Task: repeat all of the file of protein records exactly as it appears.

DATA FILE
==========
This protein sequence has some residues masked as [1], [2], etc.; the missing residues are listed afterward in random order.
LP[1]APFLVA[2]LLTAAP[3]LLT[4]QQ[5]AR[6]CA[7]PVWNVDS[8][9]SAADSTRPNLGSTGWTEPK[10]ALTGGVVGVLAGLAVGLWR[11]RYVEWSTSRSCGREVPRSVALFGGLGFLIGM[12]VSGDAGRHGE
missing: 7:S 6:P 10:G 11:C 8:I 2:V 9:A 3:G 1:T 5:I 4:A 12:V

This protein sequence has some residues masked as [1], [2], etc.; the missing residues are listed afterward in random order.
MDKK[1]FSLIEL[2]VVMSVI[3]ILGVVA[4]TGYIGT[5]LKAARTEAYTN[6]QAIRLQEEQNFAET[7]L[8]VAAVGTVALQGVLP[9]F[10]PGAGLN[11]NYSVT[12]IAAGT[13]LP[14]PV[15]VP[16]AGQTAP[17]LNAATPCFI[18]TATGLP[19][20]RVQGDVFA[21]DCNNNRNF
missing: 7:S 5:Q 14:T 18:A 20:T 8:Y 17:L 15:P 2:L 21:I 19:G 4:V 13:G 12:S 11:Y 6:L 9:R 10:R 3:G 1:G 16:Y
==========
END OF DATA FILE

This protein sequence has some residues masked as [1], [2], etc.; the missing residues are listed afterward in random order.
LP[1]APFLVA[2]LLTAAP[3]LLT[4]QQ[5]AR[6]CA[7]PVWNVDS[8][9]SAADSTRPNLGSTGWTEPK[10]ALTGGVVGVLAGLAVGLWR[11]RYVEWSTSRSCGREVPRSVALFGGLGFLIGM[12]VSGDAGRHGE
missing: 7:S 6:P 10:G 11:C 8:I 2:V 9:A 3:G 1:T 5:I 4:A 12:V

This protein sequence has some residues masked as [1], [2], etc.; the missing residues are listed afterward in random order.
MDKK[1]FSLIEL[2]VVMSVI[3]ILGVVA[4]TGYIGT[5]LKAARTEAYTN[6]QAIRLQEEQNFAET[7]L[8]VAAVGTVALQGVLP[9]F[10]PGAGLN[11]NYSVT[12]IAAGT[13]LP[14]PV[15]VP[16]AGQTAP[17]LNAATPCFI[18]TATGLP[19][20]RVQGDVFA[21]DCNNNRNF
missing: 7:S 5:Q 14:T 18:A 20:T 8:Y 17:L 15:P 2:L 21:I 19:G 4:V 13:G 12:S 11:Y 6:L 9:R 10:R 3:G 1:G 16:Y